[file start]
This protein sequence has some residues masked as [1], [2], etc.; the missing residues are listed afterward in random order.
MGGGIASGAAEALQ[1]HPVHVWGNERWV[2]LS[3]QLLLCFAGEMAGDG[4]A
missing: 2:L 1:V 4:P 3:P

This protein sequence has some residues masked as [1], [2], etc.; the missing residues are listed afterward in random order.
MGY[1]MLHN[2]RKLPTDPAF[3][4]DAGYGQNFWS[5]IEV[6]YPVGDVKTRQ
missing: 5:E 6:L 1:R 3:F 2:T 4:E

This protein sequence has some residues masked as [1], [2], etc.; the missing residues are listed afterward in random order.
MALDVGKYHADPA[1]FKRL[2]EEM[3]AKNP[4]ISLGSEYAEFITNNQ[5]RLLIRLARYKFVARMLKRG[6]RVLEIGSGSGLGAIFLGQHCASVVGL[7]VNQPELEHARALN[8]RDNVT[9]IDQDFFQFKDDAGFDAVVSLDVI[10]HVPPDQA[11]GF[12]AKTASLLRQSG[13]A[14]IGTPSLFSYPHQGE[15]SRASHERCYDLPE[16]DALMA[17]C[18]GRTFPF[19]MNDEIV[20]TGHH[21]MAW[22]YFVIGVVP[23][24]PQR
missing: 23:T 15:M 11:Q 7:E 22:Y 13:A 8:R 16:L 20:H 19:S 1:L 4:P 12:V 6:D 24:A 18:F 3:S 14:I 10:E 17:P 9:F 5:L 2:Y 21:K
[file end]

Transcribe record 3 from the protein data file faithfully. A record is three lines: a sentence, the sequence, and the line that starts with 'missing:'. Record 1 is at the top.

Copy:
This protein sequence has some residues masked as [1], [2], etc.; the missing residues are listed afterward in random order.
MALDVGKYHADPA[1]FKRL[2]EEM[3]AKNP[4]ISLGSEYAEFITNNQ[5]RLLIRLARYKFVARMLKRG[6]RVLEIGSGSGLGAIFLGQHCASVVGL[7]VNQPELEHARALN[8]RDNVT[9]IDQDFFQFKDDAGFDAVVSLDVI[10]HVPPDQA[11]GF[12]AKTASLLRQSG[13]A[14]IGTPSLFSYPHQGE[15]SRASHERCYDLPE[16]DALMA[17]C[18]GRTFPF[19]MNDEIV[20]TGHH[21]MAW[22]YFVIGVVP[23][24]PQR
missing: 23:T 15:M 11:Q 7:E 22:Y 13:A 8:R 16:L 20:H 19:S 1:L 4:P 12:V 6:D 24:A 18:F 3:S 14:I 10:E 17:P 9:F 5:L 2:Y 21:K